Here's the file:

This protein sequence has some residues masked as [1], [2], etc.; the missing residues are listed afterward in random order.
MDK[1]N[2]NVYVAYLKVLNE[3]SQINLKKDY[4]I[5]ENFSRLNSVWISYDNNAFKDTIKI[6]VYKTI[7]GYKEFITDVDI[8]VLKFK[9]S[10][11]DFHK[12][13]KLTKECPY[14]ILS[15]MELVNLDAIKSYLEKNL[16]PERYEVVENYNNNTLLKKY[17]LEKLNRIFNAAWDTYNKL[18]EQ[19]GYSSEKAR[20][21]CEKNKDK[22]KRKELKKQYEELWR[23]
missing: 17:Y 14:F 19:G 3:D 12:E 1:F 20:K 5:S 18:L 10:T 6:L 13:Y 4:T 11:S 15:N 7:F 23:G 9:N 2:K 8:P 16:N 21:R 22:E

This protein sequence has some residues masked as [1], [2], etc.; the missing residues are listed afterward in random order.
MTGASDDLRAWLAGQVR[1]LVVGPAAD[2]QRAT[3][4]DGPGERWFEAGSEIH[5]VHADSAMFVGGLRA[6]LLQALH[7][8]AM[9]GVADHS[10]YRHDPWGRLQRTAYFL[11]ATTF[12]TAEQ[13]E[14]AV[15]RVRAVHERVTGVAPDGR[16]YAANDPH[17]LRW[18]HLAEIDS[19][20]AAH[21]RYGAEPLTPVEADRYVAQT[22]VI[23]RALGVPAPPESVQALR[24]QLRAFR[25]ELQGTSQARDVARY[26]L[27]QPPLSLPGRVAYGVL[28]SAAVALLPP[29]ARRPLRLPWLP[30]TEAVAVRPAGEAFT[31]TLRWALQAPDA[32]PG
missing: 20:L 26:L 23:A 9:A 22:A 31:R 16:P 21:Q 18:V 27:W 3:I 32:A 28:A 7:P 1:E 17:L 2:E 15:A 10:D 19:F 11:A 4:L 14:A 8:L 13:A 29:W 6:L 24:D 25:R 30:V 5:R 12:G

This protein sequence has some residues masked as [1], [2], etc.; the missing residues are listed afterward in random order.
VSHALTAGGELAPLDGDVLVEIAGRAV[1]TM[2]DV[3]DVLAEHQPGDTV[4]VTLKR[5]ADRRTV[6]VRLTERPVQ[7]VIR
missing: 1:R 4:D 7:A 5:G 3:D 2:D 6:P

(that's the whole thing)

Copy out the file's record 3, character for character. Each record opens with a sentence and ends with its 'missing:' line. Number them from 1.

This protein sequence has some residues masked as [1], [2], etc.; the missing residues are listed afterward in random order.
VSHALTAGGELAPLDGDVLVEIAGRAV[1]TM[2]DV[3]DVLAEHQPGDTV[4]VTLKR[5]ADRRTV[6]VRLTERPVQ[7]VIR
missing: 1:R 4:D 7:A 5:G 3:D 2:D 6:P